The Future Air Force conference highlighted the challenges in recruiting and training pilots
The International Conference Future Air Force 2023, organized under the auspices of the Commander of the Czech Air Force, Major General Petr Čepelka, brought together representatives of air forces from 24 countries across four continents to Prague. The main theme of the third installment of the Future Air Force conference series, held within the framework of the FUTURE FORCES FORUM, focused on the challenges and systemic solutions for pilot training in the 21st century.
Video: The Future Air Force conference highlighted the challenges in recruiting and training pilots / CZ DEFENCE
The two-day program featured a variety of engaging presentations and panel discussions. These sessions explored national approaches and perspectives on the current and future needs for recruiting and training aviation personnel. Other topics included effective ways to involve the industry in training future aviation personnel, new trends in the use of simulation technologies and artificial intelligence elements in training systems, as well as the future possibilities and challenges in modern aviation training, including potential collaborations between different states.
The conference was attended by five Air Force Commanders, including Major General Petr Čepelka, who delivered the opening speech. In the Czech representation, other notable figures such as Brigadier General Jaroslav Míka, Deputy Director of the Defense Development Section, Colonel Michal Kudyn, Chief of the Air Force Training Department, Colonel Miloslav Bauer, Head of the Department of Aviation at the University of Defense, and others also presented.
The international participation was of a high level, with over a hundred delegates, including representatives of air force leaders, training commanders, base commanders, and many other experts from air forces of NATO, EU, Africa, the Middle East, and Asia.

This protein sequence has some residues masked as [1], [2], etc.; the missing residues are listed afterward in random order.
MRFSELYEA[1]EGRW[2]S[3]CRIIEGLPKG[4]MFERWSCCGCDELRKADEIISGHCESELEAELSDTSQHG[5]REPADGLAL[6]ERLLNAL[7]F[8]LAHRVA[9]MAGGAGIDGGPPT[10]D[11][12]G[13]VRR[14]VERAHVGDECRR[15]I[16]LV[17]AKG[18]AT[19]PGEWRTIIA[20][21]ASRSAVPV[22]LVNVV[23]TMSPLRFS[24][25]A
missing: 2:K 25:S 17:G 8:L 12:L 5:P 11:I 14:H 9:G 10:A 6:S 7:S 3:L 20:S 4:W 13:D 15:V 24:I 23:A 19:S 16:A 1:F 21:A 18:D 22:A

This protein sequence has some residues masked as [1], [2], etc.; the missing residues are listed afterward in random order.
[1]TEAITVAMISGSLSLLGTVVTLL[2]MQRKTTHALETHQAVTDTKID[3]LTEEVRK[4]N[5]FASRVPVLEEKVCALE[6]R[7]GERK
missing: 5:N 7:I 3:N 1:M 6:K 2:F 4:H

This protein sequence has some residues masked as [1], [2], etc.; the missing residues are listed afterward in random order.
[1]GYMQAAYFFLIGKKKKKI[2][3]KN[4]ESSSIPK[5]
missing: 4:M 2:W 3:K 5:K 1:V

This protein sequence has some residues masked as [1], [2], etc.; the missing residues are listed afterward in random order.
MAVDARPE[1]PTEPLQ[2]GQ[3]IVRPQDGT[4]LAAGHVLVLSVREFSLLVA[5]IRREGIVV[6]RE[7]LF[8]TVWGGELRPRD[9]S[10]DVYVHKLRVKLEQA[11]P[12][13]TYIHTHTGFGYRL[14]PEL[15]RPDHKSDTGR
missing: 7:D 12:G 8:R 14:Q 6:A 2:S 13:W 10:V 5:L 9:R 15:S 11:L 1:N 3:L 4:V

Industry representatives played a crucial role at the conference, particularly in discussions regarding the involvement of the private sector in aviation personnel training. Leading aviation industry companies and training organizations had the unique opportunity to engage in discussions and establish new connections.
Enhancing the effectiveness and efficiency of pilot training can be achieved through the utilization of new technologies, such as simulators and virtual reality. With the advent of new technologies and approaches, it is also necessary to transition to new training curricula.
During the conference, the Director of the Aviation Training Center (CLV) at the LOM PRAHA state enterprise, Jaroslav Špaček, described the history, capabilities, equipment, and future vision of the center. It's worth noting that CLV provides aviation training for virtually all future Czech Air Force pilots studying at the University of Defense in Brno.
Students enter CLV in their second year. Those who aim to become helicopter pilots begin their training directly on Enstrom 480 helicopters. Other students go through training on Z-142 aircraft and then specialize in tactical (continuing their training on L-39s after Z-142) or transport aviation (similarly continuing on L-410s). Some students are also designated for helicopter training. In addition, pilots who already have completed higher education and have civilian aviation qualifications receive training on En-480 helicopters. These are known as "recruits," and after completing the En-480 training course, they are assigned to bases in Prague-Kbely and Náměšť nad Oslavou. CLV also accommodates training for pilots designated for the H-1 system, where they become familiar with the "glass cockpit" and ski landing.
The structure of training for individual students varies depending on the category of pilot they fall into. For pilot students at the University of Defense, they start with the equivalent of a PPL(H) in their first year and continue their training until they reach a total of approximately 150 to 200 flight hours, covering instrument flying, formation flying, terrain landings, tactical flying, night flights, including flights with NVG (night vision goggles), and flights with external loads. For pilots with previous experience on other aircraft types, individual training plans are tailored to their experience. It's worth noting that CLV also provides training for foreign pilots, with dozens having completed training at CLV.
Nearly all the speakers at the conference agreed that it is currently challenging to recruit new pilots and motivate existing ones to stay in their service. Representatives from the air forces of different countries shared possible ways to attract more young people to the profession of military pilots and make it more appealing. One of the reasons for the low recruitment of future military pilots cited was the practical inability to compete with commercial aviation companies, which typically offer better conditions, not just financially. Representatives from the air forces of various countries also agreed on the need for better promotion of military aviation to the public.
The next installment of the Future Air Force conference is scheduled for October next year in Prague as part of the FUTURE FORCES FORUM 2024 program, which includes an international defense exhibition alongside the conference.